Time to think calmly about health
Professor Jeffrey Sachs was in town this week and, as usual, he made waves. Our health minister’s much-debated, much-maligned NSHIF Bill was listing dangerously, having been breached below the water-line by employers, employees, hospitals, insurers and actuaries. Just as it was about to capsize, the famous professor came to its rescue. He praised it in a press conference, and then saw president Kibaki at State House. Lo and behold, the bill was resurrected and will apparently return to haunt parliament after a quick respray job in dry dock.
Who exactly is this man who walks into countries and changes the course of policy? Professor Sachs is widely regarded as one of the world’s foremost economists. His theories on development and international trade are taught to students the world over. Time magazine recently named him among the world’s 100 most influential leaders. He is currently a special advisor to the United Nations on the famous poverty reduction initiatives known as the Millennium Development Goals, and that is why he was in Kenya – to review our progress (or rather, lack thereof) in meeting those goals.
It is important to understand the good professor’s point. He was not here to lend his very weighty support to the beleaguered Mrs. C. Ngilu. He was not here to dive into the whirlpool of Kenyan politics. He could not care less whether the new health scheme is supported by DP, NAK, LDP or Kanu. He made a very simple and straightforward point about health care: that you cannot think about making any reductions in poverty without making improvements in health. People who are sick and dying do not get out of poverty; nor do the orphans they leave behind.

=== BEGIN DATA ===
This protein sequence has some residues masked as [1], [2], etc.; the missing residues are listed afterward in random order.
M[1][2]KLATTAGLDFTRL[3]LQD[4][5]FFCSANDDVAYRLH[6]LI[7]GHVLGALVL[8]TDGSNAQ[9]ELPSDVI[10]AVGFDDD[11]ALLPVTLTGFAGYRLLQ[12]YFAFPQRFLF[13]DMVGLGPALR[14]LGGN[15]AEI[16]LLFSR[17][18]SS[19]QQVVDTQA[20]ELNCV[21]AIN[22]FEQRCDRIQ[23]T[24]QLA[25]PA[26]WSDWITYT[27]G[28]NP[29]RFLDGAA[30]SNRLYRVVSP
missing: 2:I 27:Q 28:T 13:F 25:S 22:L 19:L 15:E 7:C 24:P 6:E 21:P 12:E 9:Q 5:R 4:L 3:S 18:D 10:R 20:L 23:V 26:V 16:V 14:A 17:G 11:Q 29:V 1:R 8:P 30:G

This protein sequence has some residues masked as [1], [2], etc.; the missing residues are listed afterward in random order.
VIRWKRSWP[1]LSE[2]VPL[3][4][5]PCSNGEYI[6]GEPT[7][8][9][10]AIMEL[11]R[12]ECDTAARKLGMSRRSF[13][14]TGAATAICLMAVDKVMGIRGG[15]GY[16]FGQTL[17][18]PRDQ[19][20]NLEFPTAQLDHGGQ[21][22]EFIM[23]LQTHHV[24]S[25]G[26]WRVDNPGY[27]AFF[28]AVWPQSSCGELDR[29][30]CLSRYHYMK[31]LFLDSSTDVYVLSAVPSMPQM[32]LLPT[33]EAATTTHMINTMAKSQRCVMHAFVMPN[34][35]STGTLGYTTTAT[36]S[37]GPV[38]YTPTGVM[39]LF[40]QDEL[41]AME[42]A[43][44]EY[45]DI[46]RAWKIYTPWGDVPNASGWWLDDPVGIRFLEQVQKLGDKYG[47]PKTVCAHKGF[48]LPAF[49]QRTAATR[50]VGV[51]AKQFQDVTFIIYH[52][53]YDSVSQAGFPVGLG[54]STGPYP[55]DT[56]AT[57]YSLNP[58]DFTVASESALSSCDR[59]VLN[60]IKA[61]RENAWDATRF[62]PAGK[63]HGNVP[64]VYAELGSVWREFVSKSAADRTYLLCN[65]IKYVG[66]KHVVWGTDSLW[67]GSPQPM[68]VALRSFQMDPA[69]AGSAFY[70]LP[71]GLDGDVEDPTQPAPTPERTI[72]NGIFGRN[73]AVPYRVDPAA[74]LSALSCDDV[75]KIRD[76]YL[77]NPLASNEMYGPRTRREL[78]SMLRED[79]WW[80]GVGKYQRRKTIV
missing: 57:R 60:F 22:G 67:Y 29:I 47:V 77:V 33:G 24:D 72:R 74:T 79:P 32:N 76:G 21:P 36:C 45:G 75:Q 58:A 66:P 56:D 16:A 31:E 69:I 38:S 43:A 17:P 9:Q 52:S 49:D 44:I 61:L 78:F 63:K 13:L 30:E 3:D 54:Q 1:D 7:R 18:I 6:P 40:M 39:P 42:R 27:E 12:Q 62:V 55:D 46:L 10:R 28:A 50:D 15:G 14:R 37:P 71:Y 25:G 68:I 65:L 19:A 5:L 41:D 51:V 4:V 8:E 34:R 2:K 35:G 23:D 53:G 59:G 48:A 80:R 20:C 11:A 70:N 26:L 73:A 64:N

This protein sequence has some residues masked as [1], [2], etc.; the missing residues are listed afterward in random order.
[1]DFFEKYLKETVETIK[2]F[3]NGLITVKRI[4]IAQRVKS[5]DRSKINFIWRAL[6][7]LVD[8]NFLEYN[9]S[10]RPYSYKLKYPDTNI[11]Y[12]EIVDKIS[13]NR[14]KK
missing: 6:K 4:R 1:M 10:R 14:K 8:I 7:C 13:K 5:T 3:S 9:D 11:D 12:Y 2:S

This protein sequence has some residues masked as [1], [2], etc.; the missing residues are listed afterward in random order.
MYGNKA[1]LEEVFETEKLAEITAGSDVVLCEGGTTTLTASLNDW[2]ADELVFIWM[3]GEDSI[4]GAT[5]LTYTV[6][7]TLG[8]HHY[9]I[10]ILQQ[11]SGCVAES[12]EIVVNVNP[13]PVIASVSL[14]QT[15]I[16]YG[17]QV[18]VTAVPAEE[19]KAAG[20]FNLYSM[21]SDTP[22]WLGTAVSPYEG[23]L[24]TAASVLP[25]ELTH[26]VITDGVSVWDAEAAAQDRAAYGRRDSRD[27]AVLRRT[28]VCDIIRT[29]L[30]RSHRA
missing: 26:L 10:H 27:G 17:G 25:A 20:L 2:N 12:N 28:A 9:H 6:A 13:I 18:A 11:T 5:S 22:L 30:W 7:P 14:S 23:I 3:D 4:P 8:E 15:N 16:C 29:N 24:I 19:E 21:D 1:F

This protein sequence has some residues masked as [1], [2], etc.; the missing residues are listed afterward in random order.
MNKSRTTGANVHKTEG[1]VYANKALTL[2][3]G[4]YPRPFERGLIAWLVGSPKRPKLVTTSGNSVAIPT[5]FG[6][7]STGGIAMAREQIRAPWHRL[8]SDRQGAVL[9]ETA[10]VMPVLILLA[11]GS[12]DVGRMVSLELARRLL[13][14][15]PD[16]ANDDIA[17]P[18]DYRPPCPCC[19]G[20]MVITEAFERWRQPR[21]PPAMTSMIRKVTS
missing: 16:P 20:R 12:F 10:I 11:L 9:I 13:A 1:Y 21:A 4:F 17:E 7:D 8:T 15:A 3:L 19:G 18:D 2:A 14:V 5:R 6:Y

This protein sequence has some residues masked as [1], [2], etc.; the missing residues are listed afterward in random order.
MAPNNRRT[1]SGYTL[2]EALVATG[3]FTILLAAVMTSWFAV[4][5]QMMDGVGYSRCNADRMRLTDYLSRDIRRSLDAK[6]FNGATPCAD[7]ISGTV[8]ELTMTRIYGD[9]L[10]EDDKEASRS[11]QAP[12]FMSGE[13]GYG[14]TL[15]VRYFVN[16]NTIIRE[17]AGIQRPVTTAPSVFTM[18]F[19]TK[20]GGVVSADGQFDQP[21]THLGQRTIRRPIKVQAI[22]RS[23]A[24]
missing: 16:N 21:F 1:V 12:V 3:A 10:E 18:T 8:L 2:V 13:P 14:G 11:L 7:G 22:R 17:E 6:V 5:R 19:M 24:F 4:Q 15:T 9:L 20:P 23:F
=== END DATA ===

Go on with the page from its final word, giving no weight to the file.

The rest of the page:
With regard to sub-Saharan Africa, he is emphatic: we have no future whatsoever if we do not get our disease burden under control. Where HIV/AIDS runs unchecked, foreign investment does not happen. Where malaria is rampant, a tourism sector cannot prosper. Where children suffer from an alarming range of debilitating (yet preventable) diseases, they cannot achieve their true potential in school and cannot take up the leadership of the next generation. Good public health, in short, is not just a “nice to do”, nor is it just a medical issue: it is central to the idea of economic development.
It is obvious that a man like the professor will be co-opted by politicians the world over to give a boost to their political capital with the poor. Which is why we must be clear on his message. He did not tell us that our new NSHIF scheme, with all its much-discussed flaws, is the correct one for Kenya. He did not say that affordability does not matter. He did not say that we must put more burdens on the relatively small number of people in formal employment. He did not say that we need to push private health service providers out of business. No, not at all. What Professor Sachs is passionate about is universal basic health. Just because the scheme our technocrats came up with is flawed does not mean we should give up on public health provision and ignore the plight of millions of Kenyans.
That is the danger in this country: that we delight in pointing out flaws and in mocking the efforts of others, without thinking through any coherent alternative proposals of our own. We just loved the childish jibes and silly vitriol that our health and finance ministers poured on each other, did we not? A bit of excitement in an otherwise dull week, then back to terminal decline. We forget the seriousness of the matter: that without proper basic healthcare available to every Kenyan, we can kiss all our fancy economic recovery plans, our tourism marketing efforts and our investor seminars goodbye. They will all be rendered obsolete by the inexorable march of disease.